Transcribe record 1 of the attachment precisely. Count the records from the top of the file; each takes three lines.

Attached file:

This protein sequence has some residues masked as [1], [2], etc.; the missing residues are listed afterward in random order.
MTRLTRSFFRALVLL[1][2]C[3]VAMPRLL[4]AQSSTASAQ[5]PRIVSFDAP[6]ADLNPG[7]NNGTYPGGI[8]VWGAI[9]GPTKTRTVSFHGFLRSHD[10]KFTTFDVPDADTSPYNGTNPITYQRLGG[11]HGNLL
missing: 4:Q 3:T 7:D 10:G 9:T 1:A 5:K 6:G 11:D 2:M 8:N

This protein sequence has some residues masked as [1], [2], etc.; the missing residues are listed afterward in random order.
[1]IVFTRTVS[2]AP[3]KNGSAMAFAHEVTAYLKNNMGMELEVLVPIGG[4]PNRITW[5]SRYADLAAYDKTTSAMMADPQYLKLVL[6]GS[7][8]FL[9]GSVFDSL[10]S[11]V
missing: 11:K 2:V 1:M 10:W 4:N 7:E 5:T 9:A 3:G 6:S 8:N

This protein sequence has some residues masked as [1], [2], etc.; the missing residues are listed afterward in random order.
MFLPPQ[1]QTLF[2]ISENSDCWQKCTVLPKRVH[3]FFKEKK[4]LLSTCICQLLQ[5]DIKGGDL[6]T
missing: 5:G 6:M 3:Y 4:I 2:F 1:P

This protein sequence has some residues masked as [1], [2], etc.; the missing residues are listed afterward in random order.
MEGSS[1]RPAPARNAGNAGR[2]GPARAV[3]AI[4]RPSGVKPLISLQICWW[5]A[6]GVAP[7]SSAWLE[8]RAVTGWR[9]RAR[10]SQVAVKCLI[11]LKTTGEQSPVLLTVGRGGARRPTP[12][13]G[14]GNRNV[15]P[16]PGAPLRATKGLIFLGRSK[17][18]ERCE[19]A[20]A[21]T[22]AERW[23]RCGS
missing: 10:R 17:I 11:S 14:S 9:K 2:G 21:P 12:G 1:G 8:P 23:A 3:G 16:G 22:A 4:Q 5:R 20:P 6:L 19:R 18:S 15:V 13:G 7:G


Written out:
This protein sequence has some residues masked as [1], [2], etc.; the missing residues are listed afterward in random order.
MTRLTRSFFRALVLL[1][2]C[3]VAMPRLL[4]AQSSTASAQ[5]PRIVSFDAP[6]ADLNPG[7]NNGTYPGGI[8]VWGAI[9]GPTKTRTVSFHGFLRSHD[10]KFTTFDVPDADTSPYNGTNPITYQRLGG[11]HGNLL
missing: 4:Q 3:T 7:D 10:G 9:T 1:A 5:K 6:G 11:D 2:M 8:N